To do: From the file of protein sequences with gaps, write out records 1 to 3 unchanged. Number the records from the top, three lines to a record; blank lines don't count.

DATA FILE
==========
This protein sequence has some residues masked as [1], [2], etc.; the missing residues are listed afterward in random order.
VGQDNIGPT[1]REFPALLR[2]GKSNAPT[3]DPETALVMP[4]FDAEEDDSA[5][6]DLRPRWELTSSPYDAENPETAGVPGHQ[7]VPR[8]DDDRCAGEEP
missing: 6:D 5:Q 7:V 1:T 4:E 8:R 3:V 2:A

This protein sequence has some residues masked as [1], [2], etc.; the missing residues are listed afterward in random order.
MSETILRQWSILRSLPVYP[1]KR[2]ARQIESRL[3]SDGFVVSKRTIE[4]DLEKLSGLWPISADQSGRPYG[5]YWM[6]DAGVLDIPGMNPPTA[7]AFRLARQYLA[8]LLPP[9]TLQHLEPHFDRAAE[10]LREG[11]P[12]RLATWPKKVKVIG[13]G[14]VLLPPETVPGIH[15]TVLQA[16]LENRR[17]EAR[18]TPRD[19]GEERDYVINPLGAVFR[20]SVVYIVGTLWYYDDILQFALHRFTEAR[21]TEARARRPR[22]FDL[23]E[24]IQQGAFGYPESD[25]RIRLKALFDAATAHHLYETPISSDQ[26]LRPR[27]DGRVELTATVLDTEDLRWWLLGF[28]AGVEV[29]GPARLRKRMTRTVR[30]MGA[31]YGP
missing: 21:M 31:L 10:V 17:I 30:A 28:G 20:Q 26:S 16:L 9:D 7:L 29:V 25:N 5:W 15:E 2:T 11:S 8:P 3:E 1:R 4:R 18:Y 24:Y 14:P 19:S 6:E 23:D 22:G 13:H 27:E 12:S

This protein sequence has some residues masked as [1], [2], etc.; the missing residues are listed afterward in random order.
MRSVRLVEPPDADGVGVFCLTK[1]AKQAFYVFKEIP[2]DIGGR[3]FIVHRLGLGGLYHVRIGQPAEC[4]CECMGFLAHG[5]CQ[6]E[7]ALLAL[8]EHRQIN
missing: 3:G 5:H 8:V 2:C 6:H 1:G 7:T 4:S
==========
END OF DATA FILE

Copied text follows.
This protein sequence has some residues masked as [1], [2], etc.; the missing residues are listed afterward in random order.
VGQDNIGPT[1]REFPALLR[2]GKSNAPT[3]DPETALVMP[4]FDAEEDDSA[5][6]DLRPRWELTSSPYDAENPETAGVPGHQ[7]VPR[8]DDDRCAGEEP
missing: 6:D 5:Q 7:V 1:T 4:E 8:R 3:V 2:A

This protein sequence has some residues masked as [1], [2], etc.; the missing residues are listed afterward in random order.
MSETILRQWSILRSLPVYP[1]KR[2]ARQIESRL[3]SDGFVVSKRTIE[4]DLEKLSGLWPISADQSGRPYG[5]YWM[6]DAGVLDIPGMNPPTA[7]AFRLARQYLA[8]LLPP[9]TLQHLEPHFDRAAE[10]LREG[11]P[12]RLATWPKKVKVIG[13]G[14]VLLPPETVPGIH[15]TVLQA[16]LENRR[17]EAR[18]TPRD[19]GEERDYVINPLGAVFR[20]SVVYIVGTLWYYDDILQFALHRFTEAR[21]TEARARRPR[22]FDL[23]E[24]IQQGAFGYPESD[25]RIRLKALFDAATAHHLYETPISSDQ[26]LRPR[27]DGRVELTATVLDTEDLRWWLLGF[28]AGVEV[29]GPARLRKRMTRTVR[30]MGA[31]YGP
missing: 21:M 31:L 10:V 17:I 30:A 28:G 20:Q 26:S 16:L 9:D 7:L 29:V 25:N 5:W 15:E 2:T 11:S 8:P 3:E 1:R 4:R 18:Y 24:Y 14:P 19:S 6:E 23:D 22:G 13:H 27:E 12:S

This protein sequence has some residues masked as [1], [2], etc.; the missing residues are listed afterward in random order.
MRSVRLVEPPDADGVGVFCLTK[1]AKQAFYVFKEIP[2]DIGGR[3]FIVHRLGLGGLYHVRIGQPAEC[4]CECMGFLAHG[5]CQ[6]E[7]ALLAL[8]EHRQIN
missing: 3:G 5:H 8:V 2:C 6:H 1:G 7:T 4:S